Polyiso Maintains its High Level of Inherent Fire Resistance
All construction materials, including foam plastics materials such as polyiso insulation, must provide a suitable margin of fire safety. Among all foam plastics, polyiso possesses the highest level of inherent fire resistance due to its unique structure of strong isocyanurate chemical bonds. These bonds result in improved high temperature resistance (up to 390oF, more than twice the temperature resistance of other building insulation foams) which in turn leads to enhanced fire resistance. In addition, because polyiso does not melt or drip when exposed to flame but rather forms a protective surface char, its fire resistance is further enhanced, especially in terms of flame spread and flashover potential.
Polyiso passes both the ANSI UL 1256 and FM 4450 fire tests without a thermal barrier. Polyiso, a thermoset material, stays intact during fire exposure in the ASTM E84 or "Tunnel Test.” It forms a protective char layer and remains in place during the test, thereby meeting all building code requirements and contributing to a fire-safe building. For more information on Polyiso’s performance in fire tests, consult the Technical Bulletins and Products Stewardship sections where you can find the following papers:
Technical Bulletin 103:
"Fire Performance in Walls and Ceilings”
Technical Bulletin 104:
"Fire Performance in Roof Systems”
Technical Bulletin 105: "Fire Test Definitions”
Technical Bulletin 111: "Class A and Class 1 Roof Assemblies Are Not
Technical Bulletin 405: Fire Resistance Properties of Polyiso Foam
Plastic Insulation Used in Wall Assemblies - Facts and Comparisons"
ProductStewardship Paper 100: Polyiso Insulation and Flame Retardants
Flame Retardants - TCPP:
Because of the high level of fire resistance inherent in its isocyanurate structure, polyiso offers flexibility in the selection and amount of additional fire retardants needed to meet the demands of modern fire codes. As a result, the polyiso industry was able to evaluate a variety of suitable plastic flame retardants and choose a product that optimizes both fire and non-fire aspects of product performance.
After a thorough review of authoritative global research covering fire safety, health and environmental effects, TCPP was selected by the polyiso industry to provide the additional level of fire resistance required by building codes.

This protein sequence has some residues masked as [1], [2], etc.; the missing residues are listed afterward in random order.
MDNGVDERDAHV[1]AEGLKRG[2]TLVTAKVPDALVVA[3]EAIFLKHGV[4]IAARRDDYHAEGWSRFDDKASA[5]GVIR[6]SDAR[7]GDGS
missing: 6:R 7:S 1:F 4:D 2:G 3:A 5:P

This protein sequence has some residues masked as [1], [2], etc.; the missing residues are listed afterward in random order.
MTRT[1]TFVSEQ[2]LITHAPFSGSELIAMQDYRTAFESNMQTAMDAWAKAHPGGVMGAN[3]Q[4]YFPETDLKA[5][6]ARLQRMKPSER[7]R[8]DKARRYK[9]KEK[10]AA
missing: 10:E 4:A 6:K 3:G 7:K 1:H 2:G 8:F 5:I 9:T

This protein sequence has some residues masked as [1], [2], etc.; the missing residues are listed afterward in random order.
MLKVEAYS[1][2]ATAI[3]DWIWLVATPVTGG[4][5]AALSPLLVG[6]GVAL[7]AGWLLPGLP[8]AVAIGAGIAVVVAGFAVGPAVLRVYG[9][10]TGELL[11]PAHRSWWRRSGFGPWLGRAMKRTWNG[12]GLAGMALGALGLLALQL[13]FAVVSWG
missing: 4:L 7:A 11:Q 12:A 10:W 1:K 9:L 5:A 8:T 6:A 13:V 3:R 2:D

a Chemical of Concern.
· "No identified risks to the freshwater aquatic and sediment compartments or sewage micro-organisms from local sources associated with any life cycle stage;
· No identified risks to the soil compartment from local sources associated with any life cycle stage;
· No identified risks of biotic or abiotic effects on the atmosphere;
· No identified risks of secondary poisoning of predators (including marine predators) from local sources associated with ant life cycle stage;
· No identified risks to the marine aquatic and sediment compartments from local sources associated with any life cycle stage.” (ECHA 2008 Summary Risk Assessment, page 7.)
Consumer Health Risks.
Beyond the 2008 ECHA risk assessment, we believe a recent meta-study conducted by Battelle Memorial Institute3 provides additional support to the inherent safety of TCPP. After reviewing thirty of the most relevant laboratory and field studies involving TCPP gathered by Battelle, we arrived at conclusions similar to the ECHA risk assessment. In regard to exposure levels and margins of safety, Battelle stated in general, "estimated indoor exposures to TCPP … are lower than applicable reference doses (RfDs), threshold daily intake (TDI), or to other applicable health-risk based values.” And in regard to the potential for latent TCPP or other flame retardants within buildings, the documents that were part of the review revealed that any indoor concentration of TCPP or any other organo-phosphate flame retardant is "not present as a result of building material emissions (e.g., wall insulation) but rather due to releases from furnishings and consumer products.”
Need for Further Testing / Risk Reduction at Present.
1. Including HBCD, TCEP and TDCPP which are currently used as flame retardants in a variety of foam plastic applications.
2. Tris (2-Chloro-1-Methlyethyl) Phosphate (TCPP) Full and Summary Risk Assessment Reports. European Chemicals Agency (ECHA), 2008.
3. Potential Exposure to Flame Retardants such as TCPP Emitted from Polyurethane and Polyisocyanurate Foam Insulation: Literature Evaluation Results. Battelle Memorial Institute, 2013.
Battelle Memorial Institute (Battelle) does not endorse or recommend particular companies, products, services, technologies, nor does it endorse or recommend financial investments and/or the purchase or sale of securities.
BATTELLE MAKES NO WARRANTY OR GUARANTEE, EXPRESS OR IMPLIED, INCLUDING WITHOUT LIMITATION, WARRANTIES OF FITNESS FOR A PARTICULAR PURPOSE OR MERCHANT ABILITY, FOR ANY REPORT, SERVICE, DATA OR OTHER INFORMATION PROVIDED HEREIN.
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